|Platforms||PC (reviewed), PS4|
|Release Date||March 28, 2017|
Review code provided
Old Time Hockey is an arcade ice hockey game, aiming to take us back to the old days of hockey, when the game was as much about violence as it was about scoring goals. Smashing your opposition to bits is just as important as skating around them to score in the Bush League. The game also aims to emulate the EA Sports games of the 90’s, such as the classic NHL ’97 on Sega Mega Drive, with simpler controls and a retro aesthetic.
It’s a novel approach. This is far removed from the modern day NHL, where players are elite athletes able to perform incredible feats of skill in front of tens of thousands of fans. The players in Old Time Hockey are mostly goons, probably drunk and more adept at crashing other players than putting a puck into the net. In theory Old Time Hockey has all the to be an entertaining arcade title.
It has some great touches. The cel-shaded, low resolution graphics fit the retro-inspired style the game is going for. Sure, it doesn’t look graphically great, but it makes the game look classic. The soundtrack is similarly excellent – filled with a good variety of organ tracks and a smattering of licensed music that fits the Bush League attitude like a glove. The game even has a beer mode, allowing you to play the game one-handed while you hold a beer in the other.
Stepping out onto the ice, however, is where a series of serious issues become apparent. There are two modes in Old Time Hockey – Exhibition and Story. The former is essentially useless until you’ve completed the latter. Story mode sees you take control of the struggling Schuylkill Hinto Brews. It’s Christmas and they’re in dead last. Your objective – turn their season around and get them into the playoffs.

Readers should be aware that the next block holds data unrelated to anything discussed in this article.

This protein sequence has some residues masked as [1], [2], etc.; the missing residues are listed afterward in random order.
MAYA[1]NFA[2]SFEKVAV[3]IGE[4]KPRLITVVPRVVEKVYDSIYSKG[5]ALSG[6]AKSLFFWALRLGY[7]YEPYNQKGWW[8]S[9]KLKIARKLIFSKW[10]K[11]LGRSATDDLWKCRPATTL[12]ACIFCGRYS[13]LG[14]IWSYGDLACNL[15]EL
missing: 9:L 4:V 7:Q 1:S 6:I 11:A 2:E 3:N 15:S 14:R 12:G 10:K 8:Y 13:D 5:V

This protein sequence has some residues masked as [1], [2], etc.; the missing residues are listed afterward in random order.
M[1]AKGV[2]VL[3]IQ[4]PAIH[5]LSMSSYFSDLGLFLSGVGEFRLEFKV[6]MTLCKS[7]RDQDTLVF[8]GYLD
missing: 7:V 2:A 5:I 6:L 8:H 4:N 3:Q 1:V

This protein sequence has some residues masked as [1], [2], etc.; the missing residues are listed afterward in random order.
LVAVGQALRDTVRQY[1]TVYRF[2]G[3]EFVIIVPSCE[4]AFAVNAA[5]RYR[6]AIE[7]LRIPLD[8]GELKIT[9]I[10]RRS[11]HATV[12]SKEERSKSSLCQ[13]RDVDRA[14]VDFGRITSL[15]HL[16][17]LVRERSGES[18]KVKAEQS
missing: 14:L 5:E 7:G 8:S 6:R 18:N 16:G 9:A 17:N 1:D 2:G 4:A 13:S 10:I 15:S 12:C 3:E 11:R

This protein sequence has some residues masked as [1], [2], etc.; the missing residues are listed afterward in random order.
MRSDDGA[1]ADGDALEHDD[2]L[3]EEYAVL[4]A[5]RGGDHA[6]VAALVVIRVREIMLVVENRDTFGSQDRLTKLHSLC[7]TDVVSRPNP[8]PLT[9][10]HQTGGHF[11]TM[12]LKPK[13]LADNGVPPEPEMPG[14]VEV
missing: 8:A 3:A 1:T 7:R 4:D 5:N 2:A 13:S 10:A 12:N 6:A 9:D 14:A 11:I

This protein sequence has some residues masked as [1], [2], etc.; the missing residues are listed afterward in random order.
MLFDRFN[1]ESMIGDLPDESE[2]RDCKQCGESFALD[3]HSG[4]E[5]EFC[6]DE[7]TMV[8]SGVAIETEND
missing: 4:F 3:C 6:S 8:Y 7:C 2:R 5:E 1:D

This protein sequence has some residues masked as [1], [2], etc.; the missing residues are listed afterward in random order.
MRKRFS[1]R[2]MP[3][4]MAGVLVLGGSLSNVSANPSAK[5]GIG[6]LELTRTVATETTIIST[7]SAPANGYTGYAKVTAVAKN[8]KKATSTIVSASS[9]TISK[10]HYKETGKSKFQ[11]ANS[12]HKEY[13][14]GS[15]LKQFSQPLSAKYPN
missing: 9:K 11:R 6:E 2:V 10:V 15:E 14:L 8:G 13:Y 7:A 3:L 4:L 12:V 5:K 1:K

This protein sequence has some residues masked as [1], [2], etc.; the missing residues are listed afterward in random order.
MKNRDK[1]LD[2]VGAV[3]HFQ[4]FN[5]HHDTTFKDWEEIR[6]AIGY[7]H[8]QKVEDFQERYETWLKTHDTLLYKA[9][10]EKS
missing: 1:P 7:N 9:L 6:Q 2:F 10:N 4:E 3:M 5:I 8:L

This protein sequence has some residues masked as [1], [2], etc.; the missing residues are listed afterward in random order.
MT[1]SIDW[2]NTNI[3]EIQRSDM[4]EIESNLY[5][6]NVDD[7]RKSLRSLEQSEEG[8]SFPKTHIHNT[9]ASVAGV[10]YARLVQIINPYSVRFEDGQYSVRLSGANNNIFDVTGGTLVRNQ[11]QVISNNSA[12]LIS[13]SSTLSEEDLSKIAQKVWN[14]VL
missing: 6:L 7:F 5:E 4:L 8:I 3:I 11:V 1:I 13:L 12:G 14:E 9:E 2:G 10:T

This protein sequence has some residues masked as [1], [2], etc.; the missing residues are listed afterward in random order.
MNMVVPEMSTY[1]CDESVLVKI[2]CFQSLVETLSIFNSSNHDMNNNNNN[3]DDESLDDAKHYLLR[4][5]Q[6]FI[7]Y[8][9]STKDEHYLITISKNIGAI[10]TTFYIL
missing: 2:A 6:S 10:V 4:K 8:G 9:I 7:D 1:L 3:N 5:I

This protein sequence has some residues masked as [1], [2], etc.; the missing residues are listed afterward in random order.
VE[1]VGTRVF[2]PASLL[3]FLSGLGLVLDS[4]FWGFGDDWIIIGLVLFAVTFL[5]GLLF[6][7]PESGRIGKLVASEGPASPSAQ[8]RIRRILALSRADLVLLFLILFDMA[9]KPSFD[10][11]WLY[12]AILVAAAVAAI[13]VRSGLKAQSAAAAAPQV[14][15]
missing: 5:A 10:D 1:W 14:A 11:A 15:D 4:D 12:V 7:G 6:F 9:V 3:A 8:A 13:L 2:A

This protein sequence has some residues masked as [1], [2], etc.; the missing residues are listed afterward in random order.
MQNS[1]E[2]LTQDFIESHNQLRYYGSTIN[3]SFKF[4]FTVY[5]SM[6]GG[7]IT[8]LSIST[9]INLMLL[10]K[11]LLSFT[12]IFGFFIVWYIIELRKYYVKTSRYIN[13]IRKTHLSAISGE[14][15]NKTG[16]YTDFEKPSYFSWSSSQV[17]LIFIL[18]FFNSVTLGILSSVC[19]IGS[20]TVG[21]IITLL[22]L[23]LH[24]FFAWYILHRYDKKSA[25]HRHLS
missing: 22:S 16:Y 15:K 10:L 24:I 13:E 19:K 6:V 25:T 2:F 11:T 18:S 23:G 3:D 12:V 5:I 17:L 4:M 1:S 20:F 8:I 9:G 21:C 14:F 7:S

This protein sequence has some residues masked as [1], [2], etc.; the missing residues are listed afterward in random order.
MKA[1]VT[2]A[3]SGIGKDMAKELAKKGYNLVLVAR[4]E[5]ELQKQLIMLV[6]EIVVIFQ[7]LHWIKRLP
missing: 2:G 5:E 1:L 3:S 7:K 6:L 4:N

For some reason, Old Time Hockey thinks it’s a great idea to lock most of its controls behind tutorials dished out throughout Story mode. Not advanced maneuvers, but the basics of ice hockey. You won’t be able to take slap shots, checks, slashes, pokes, hooks, dekes, fight or basically do much of anything until you’ve hit the relevant tutorial. You basically have to grind through Old Time Hockey’s story mode to unlock what should be basic parts of the game’s moveset, playing with the ice severely tilted in the favour of your opposition.
Tutorials are dished out intermittently through the season, rather than something you can choose to play through yourself, taking the form of objectives you’ll receive before every game. Some of these objectives are secondary, unlocking improvements to your team or collectable trading cards of the game’s fictitious players. Some are mandatory, however, and it’s hear where the game gets infuriating.
Mandatory objectives must be completed. Some are simple – make 20 slap shots, throw a few hits, slash a few players. Some are maddening, such as trying to hit specific players when it’s almost impossible to tell them apart or goading an opposition goalie into a fight. If you fail a mandatory objective you have to replay the match again, regardless of whether you won or not.